Patients are increasingly suffering from shortness of breath. Due to the lack of oxygen supply, the mucous membranes of the mouth, lips and fingers turn bluish. In addition, those affected lose weight unintentionally and feel powerless and exhausted. Cough and chest pain are other symptoms of pneumoconiosis.
As the disease progresses, the functional tissue of the lungs hardens increasingly. The lungs can no longer expand and breathing is significantly more difficult. Just as with acute pneumoconiosis, there is also a cough in the chronic form. This is initially dry, but is later accompanied by a dark sputum.
Since the lungs can no longer expand and unfold, the entire body is no longer sufficiently supplied with oxygen. This is why the skin ( cyanosis) in the area of the face and fingers also turns blue in chronic pneumoconiosis.
Diagnosis & History
The course of pneumoconiosis is characterized by either a malignant or a benign pathway and depends on the substances ingested and the extent and “depth” of dust deposits.
Malignant pneumoconiosis is characterized by an eventual loss of function of the lungs and occurs predominantly in silicosis, asbestosis or talcosis. Benign courses of pneumoconiosis only change the lung tissue and reduce the ability of the respiratory organ to function.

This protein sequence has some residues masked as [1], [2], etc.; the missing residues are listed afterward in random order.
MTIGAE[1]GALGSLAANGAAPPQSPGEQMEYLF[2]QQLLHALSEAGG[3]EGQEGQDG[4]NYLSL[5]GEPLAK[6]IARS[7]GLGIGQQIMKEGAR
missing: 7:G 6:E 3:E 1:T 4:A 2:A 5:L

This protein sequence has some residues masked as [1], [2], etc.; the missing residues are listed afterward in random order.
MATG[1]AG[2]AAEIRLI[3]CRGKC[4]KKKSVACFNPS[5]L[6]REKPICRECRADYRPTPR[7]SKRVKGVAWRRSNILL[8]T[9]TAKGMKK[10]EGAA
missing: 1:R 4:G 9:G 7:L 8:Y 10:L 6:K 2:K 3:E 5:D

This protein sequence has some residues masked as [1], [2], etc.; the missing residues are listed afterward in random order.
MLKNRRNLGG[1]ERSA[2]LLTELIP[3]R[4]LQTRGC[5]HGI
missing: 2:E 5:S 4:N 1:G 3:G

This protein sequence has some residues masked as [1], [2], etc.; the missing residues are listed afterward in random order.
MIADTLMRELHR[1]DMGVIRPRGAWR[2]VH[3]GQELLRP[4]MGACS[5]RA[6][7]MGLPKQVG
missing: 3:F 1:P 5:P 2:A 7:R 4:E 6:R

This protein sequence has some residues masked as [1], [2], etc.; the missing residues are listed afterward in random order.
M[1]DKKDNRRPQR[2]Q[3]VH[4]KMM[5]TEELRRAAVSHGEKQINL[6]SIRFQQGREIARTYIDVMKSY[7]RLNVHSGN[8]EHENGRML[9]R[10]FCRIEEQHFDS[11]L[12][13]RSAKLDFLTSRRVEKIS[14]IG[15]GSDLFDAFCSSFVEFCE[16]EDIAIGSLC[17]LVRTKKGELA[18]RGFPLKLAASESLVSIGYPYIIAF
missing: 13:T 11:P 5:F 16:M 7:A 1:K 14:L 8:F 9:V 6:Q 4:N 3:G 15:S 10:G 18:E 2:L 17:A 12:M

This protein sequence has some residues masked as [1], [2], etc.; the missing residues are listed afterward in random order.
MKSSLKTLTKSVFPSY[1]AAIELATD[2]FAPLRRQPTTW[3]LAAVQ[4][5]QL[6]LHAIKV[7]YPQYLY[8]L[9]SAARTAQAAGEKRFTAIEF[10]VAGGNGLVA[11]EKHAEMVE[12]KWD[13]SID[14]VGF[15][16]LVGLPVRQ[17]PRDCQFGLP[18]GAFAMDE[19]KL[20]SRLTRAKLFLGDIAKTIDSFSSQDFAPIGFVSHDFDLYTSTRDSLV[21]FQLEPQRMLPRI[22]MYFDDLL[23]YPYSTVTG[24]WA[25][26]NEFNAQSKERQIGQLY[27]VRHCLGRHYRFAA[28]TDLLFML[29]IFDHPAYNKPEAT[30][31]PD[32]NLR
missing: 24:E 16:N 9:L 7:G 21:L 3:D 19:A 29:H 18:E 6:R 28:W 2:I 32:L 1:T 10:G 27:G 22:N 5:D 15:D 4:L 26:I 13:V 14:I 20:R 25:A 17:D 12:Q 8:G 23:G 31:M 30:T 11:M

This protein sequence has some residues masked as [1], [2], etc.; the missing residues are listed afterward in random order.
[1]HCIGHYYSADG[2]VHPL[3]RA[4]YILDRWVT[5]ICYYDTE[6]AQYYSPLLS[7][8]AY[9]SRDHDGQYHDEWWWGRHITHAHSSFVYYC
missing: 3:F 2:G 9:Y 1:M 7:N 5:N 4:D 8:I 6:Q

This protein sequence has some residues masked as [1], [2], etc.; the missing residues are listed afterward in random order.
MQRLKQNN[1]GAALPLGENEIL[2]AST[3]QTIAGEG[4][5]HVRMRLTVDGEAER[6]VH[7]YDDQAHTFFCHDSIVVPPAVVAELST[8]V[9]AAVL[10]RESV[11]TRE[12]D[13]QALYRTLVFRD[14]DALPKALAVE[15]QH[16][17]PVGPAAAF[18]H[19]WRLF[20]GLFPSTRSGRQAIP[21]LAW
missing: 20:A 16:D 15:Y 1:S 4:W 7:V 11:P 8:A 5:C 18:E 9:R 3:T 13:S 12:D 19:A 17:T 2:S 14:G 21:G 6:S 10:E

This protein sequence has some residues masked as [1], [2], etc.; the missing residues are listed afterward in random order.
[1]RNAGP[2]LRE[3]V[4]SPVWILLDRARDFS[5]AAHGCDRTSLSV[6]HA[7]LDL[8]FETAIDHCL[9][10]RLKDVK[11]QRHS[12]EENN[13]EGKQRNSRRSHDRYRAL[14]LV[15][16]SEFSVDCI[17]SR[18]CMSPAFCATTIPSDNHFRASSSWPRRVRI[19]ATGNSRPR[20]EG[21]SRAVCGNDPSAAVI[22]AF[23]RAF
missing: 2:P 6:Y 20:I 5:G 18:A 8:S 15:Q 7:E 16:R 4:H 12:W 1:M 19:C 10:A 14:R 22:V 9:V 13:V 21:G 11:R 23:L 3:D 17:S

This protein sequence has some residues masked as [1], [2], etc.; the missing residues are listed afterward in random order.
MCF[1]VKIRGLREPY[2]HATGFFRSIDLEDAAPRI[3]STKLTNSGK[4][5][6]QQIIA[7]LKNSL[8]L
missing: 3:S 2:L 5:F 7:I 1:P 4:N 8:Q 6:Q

Most forms of pneumoconiosis are, under certain circumstances, an occupational disease and must be reported. Pneumoconiosis can be detected by anamnesis, which relates in particular to the affected person’s employment in combination with X-ray and computer tomography images of the lungs. In addition, the described symptoms of pneumoconiosis also serve as important foundations for diagnosis.
The complications that can arise from pneumoconiosis depend on the course of the disease and the substances inhaled. In any case, contact with the substances that triggered the pneumoconiosis must be stopped immediately or at least severely restricted. Otherwise there is almost always a risk of loss of lung function due to progressive fibrosis.